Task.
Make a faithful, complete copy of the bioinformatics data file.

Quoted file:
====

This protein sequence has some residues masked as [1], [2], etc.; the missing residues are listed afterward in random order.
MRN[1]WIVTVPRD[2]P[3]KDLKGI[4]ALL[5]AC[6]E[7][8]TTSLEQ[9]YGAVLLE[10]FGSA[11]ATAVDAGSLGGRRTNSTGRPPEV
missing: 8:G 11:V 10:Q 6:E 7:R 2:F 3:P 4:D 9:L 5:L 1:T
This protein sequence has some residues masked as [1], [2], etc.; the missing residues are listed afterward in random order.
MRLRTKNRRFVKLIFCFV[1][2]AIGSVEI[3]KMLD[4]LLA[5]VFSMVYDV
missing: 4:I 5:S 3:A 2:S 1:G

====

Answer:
This protein sequence has some residues masked as [1], [2], etc.; the missing residues are listed afterward in random order.
MRN[1]WIVTVPRD[2]P[3]KDLKGI[4]ALL[5]AC[6]E[7][8]TTSLEQ[9]YGAVLLE[10]FGSA[11]ATAVDAGSLGGRRTNSTGRPPEV
missing: 8:G 11:V 10:Q 6:E 7:R 2:F 3:P 4:D 9:L 5:L 1:T
This protein sequence has some residues masked as [1], [2], etc.; the missing residues are listed afterward in random order.
MRLRTKNRRFVKLIFCFV[1][2]AIGSVEI[3]KMLD[4]LLA[5]VFSMVYDV
missing: 4:I 5:S 3:A 2:S 1:G